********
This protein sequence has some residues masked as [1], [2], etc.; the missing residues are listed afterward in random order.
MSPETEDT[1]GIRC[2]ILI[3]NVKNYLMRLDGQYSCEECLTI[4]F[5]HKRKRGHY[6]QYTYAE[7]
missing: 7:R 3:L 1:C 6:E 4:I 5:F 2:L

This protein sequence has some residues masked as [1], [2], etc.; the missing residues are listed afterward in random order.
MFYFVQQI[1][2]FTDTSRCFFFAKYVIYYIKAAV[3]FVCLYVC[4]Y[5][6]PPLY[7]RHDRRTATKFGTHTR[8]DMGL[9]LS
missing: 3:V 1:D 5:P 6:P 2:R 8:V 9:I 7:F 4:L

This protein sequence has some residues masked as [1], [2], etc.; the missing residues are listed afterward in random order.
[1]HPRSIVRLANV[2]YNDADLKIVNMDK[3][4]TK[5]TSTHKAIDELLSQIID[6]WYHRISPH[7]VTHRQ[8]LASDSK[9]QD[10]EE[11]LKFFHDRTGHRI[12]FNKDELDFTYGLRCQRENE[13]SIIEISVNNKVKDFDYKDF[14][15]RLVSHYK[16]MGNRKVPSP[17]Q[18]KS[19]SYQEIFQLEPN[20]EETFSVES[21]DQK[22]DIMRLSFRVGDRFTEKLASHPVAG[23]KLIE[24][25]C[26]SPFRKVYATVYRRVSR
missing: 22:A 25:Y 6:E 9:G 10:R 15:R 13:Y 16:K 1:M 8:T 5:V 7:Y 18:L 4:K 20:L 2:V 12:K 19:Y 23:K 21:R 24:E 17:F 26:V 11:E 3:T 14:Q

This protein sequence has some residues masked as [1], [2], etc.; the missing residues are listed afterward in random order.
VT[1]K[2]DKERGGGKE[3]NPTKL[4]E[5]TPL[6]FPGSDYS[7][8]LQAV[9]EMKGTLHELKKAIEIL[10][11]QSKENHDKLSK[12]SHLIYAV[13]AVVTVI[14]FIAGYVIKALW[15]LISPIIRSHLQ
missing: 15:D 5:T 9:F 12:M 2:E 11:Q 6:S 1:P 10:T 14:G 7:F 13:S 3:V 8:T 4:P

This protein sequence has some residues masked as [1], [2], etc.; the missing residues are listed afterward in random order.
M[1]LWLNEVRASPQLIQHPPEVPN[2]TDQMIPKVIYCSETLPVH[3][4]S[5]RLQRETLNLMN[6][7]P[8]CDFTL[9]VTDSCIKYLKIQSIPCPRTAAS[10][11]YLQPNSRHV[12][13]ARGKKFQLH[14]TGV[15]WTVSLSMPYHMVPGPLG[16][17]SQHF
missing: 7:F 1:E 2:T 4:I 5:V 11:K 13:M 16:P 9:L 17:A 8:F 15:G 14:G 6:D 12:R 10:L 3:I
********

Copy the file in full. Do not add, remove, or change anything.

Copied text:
This protein sequence has some residues masked as [1], [2], etc.; the missing residues are listed afterward in random order.
MSPETEDT[1]GIRC[2]ILI[3]NVKNYLMRLDGQYSCEECLTI[4]F[5]HKRKRGHY[6]QYTYAE[7]
missing: 7:R 3:L 1:C 6:E 4:I 5:F 2:L

This protein sequence has some residues masked as [1], [2], etc.; the missing residues are listed afterward in random order.
MFYFVQQI[1][2]FTDTSRCFFFAKYVIYYIKAAV[3]FVCLYVC[4]Y[5][6]PPLY[7]RHDRRTATKFGTHTR[8]DMGL[9]LS
missing: 3:V 1:D 5:P 6:P 2:R 8:V 9:I 7:F 4:L

This protein sequence has some residues masked as [1], [2], etc.; the missing residues are listed afterward in random order.
[1]HPRSIVRLANV[2]YNDADLKIVNMDK[3][4]TK[5]TSTHKAIDELLSQIID[6]WYHRISPH[7]VTHRQ[8]LASDSK[9]QD[10]EE[11]LKFFHDRTGHRI[12]FNKDELDFTYGLRCQRENE[13]SIIEISVNNKVKDFDYKDF[14][15]RLVSHYK[16]MGNRKVPSP[17]Q[18]KS[19]SYQEIFQLEPN[20]EETFSVES[21]DQK[22]DIMRLSFRVGDRFTEKLASHPVAG[23]KLIE[24][25]C[26]SPFRKVYATVYRRVSR
missing: 22:A 25:Y 6:E 9:G 10:R 15:R 13:Y 16:K 1:M 8:T 5:V 7:Y 18:L 4:K 20:L 2:V 12:K 19:Y 23:K 21:R 24:E 17:F 26:V 11:E 3:T 14:Q

This protein sequence has some residues masked as [1], [2], etc.; the missing residues are listed afterward in random order.
VT[1]K[2]DKERGGGKE[3]NPTKL[4]E[5]TPL[6]FPGSDYS[7][8]LQAV[9]EMKGTLHELKKAIEIL[10][11]QSKENHDKLSK[12]SHLIYAV[13]AVVTVI[14]FIAGYVIKALW[15]LISPIIRSHLQ
missing: 15:D 5:T 9:F 12:M 2:E 11:Q 6:S 1:P 10:T 14:G 7:F 13:S 3:V 8:T 4:P

This protein sequence has some residues masked as [1], [2], etc.; the missing residues are listed afterward in random order.
M[1]LWLNEVRASPQLIQHPPEVPN[2]TDQMIPKVIYCSETLPVH[3][4]S[5]RLQRETLNLMN[6][7]P[8]CDFTL[9]VTDSCIKYLKIQSIPCPRTAAS[10][11]YLQPNSRHV[12][13]ARGKKFQLH[14]TGV[15]WTVSLSMPYHMVPGPLG[16][17]SQHF
missing: 7:F 1:E 2:T 4:I 5:V 11:K 13:M 16:P 9:L 17:A 8:F 15:G 14:G 6:D 12:R 10:L 3:I